Grey heron drives away black stork, video

In this video, a grey heron thinks a black stork comes too close, and drives it away.

Raymond Daemen made this video in De Banen nature reserve in Limburg province in the Netherlands.

New butterfly species arrives in the Netherlands

Southern small white

Translated from the Dutch Vlinderstichting entomologists:

Monday, September 28th, 2015

The experts already expected it, and on Sunday, September 27th, 2015 was the day: the first southern small white butterfly was observed at the Fort Sint Pieter in Maastricht by Pieter Vantieghem. A new butterfly species for the Netherlands.

Rare water insects in Dutch river

Aphelocheirus aestivalis, photo: Marianne Müller

Translated from Dutch conservationist ARK:

Sunday, September 27th, 2015

In the Geul river at Wijlre Aphelocheirus aestivalis river bugs have been found. The rare aquatic insects live on the gravel bottom of the Geul. In Wijlre, municipality Gulpen-Wittem, ARK Nature works with various parties together to improve the natural environment in and along the river.

Don’t take wildcats home

This video is called European Wildcats (Felis silvestris silvestris).

Translated from the Dutch ARK conservationists:

Friday, September 4th, 2015

Whoever finds a young cat in the forests of the south of Limburg province should not just take that animal home. It could be a wildcat. Just over the border in Belgium, in Opglabbeek, last weekend, at a shelter for sick and injured wild animals, a young wildcat was brought which earlier had been found in the woods.

Wildcat in shelter

The young cat which arrived in the Natuurhulpcentrum in Opglabbeek two weeks ago had been found by people in the east of Liège province, the transition between the Ardennes and the Eifel mountains, in the center of a forest. The young animal was taken home in the belief that it was a dumped or escaped domestic cat. Because it continued to be aggressive and skittish specialists were contacted who are pretty sure it is a wildcat.

Good hazel dormouse news from the Netherlands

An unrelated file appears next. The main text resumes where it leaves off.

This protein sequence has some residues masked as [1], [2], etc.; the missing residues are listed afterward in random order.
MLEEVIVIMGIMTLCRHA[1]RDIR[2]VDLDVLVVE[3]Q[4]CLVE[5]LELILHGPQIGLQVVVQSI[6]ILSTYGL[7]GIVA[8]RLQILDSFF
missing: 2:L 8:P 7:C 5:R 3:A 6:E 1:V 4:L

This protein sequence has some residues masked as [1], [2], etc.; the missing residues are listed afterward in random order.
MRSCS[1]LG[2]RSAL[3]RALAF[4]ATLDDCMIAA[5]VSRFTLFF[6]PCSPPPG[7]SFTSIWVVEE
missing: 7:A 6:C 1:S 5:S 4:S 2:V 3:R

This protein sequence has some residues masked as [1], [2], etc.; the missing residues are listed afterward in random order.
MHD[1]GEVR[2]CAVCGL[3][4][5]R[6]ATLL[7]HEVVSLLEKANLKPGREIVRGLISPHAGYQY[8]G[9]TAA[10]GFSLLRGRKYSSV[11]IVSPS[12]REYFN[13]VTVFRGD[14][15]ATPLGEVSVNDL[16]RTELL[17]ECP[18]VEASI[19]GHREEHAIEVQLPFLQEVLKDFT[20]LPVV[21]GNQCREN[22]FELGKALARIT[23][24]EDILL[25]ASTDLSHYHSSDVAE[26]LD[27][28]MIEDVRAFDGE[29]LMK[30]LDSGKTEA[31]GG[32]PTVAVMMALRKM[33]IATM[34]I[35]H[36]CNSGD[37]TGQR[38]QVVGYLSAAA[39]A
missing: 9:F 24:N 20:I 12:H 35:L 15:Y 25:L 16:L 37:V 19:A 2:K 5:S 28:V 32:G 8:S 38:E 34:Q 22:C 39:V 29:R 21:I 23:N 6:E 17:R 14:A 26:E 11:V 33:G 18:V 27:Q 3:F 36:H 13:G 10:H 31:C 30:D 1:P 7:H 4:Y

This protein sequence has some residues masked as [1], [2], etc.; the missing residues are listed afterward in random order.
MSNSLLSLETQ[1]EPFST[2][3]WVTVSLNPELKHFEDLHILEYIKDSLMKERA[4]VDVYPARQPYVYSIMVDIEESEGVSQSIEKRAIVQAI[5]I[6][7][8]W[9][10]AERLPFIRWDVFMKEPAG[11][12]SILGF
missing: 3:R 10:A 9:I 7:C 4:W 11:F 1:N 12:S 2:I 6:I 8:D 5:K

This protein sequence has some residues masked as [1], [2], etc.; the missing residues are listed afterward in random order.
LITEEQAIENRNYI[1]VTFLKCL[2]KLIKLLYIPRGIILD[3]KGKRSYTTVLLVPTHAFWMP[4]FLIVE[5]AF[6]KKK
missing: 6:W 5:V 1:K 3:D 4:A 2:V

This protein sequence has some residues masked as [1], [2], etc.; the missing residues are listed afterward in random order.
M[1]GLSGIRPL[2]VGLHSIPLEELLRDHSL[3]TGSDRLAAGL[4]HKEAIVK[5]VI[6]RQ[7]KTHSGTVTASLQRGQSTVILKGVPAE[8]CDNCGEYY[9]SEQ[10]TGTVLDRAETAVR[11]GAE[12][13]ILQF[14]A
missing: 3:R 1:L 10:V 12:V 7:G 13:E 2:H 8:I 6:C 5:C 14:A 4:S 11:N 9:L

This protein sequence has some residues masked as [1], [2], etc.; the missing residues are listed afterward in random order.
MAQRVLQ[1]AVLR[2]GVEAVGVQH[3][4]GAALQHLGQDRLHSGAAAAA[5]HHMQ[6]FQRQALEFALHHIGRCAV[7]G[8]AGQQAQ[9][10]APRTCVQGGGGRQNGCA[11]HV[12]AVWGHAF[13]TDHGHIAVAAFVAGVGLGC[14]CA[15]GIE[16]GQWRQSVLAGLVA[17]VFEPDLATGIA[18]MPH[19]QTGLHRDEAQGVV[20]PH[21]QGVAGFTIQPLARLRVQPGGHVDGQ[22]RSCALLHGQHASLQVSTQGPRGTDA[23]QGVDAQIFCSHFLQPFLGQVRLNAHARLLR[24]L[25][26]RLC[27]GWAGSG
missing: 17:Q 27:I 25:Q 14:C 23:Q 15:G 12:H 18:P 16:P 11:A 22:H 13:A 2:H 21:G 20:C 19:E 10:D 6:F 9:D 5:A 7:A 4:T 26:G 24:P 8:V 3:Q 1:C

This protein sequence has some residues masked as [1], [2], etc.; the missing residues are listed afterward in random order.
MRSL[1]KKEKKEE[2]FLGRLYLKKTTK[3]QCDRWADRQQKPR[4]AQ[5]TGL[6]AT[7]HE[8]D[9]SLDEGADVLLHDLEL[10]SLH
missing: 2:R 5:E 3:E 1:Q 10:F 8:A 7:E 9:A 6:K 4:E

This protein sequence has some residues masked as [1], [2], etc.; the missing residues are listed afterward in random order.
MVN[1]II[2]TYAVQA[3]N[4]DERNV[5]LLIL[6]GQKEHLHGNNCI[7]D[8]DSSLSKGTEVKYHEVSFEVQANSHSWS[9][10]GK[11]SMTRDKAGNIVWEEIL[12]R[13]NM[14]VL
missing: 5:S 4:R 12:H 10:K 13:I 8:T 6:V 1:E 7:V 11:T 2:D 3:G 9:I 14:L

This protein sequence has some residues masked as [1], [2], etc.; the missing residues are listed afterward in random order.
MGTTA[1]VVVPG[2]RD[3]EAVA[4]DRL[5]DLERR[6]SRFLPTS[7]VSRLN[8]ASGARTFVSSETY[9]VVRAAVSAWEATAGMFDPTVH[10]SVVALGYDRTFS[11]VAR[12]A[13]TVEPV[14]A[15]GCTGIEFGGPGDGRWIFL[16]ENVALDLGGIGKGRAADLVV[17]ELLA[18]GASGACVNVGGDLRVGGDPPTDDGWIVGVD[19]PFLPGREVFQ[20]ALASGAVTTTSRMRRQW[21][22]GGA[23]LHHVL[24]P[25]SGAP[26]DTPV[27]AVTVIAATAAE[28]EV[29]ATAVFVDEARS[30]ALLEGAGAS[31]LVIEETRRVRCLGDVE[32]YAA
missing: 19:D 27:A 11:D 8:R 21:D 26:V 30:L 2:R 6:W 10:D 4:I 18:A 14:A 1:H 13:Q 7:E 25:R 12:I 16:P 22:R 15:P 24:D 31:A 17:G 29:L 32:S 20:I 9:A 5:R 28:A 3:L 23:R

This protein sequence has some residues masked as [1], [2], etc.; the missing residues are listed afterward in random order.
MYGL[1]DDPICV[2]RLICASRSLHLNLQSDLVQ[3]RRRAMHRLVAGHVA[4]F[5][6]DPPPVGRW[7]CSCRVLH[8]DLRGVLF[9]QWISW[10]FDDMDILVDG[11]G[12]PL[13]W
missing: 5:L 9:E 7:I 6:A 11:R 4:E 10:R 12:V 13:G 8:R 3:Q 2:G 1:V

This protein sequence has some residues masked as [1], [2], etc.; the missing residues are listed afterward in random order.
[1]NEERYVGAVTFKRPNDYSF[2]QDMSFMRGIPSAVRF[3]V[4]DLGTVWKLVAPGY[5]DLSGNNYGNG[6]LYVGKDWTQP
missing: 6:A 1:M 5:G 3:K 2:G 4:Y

This is a hazel dormouse video.

Translated from the Dutch Mammal Society:

Friday, August 28th, 2015

In the extreme south of the country lives the hazel dormouse. This rare creature lives there hidden in forest edges with lots of blackberries and hazelnuts. In recent years, many protection measures have been taken to expand the habitat of the dormouse. In the Vijlenerbosch forest the Forestry Commission and the IKL have restored several hundred meters of forest edge to create space and light again for the hazel dormouse and on the premises of the Stichting Ark blackberries are encouraged. The dormice have been monitored for more than 20 years, making it clear that the dormouse has benefited greatly from all these actions, with a record number of nests in 2014 as a result. …

On all 48 routes where there was counting no less than 535 (!) nests were observed. A great result compared to previous years, where sometimes only 200 nests were counted.

Otter tunnels help other mammals as well

This video from the Netherlands is about a beech marten using an underpass, built for otters. It says about itself (translated):

July 23, 2015

In preparation for the return of the otter to the province of Limburg 20 dangerous roads have been worked on by ARK Nature and the Water Board Peel and Meuse valley. Where streams flow under dangerous roads these roads are equipped with fences and beneath the road ramps are installed. Otters can then walk safely under the road instead of on the road. Studies show that also polecats, beech martens and weasels now also use the underpasses.

See also here.

Good bee-eater news from the Netherlands

This is a bee-eater video from the Czech republic.

Vroege Vogels radio in the Netherlands reports today that never before there have been so many bee-eater nests in the Netherlands as in this year 2015. The nesting season is not finished yet.

There are especially many bee-eaters this year ‘somewhere in Limburg province’ (exact location not mentioned in order not to disturb the birds).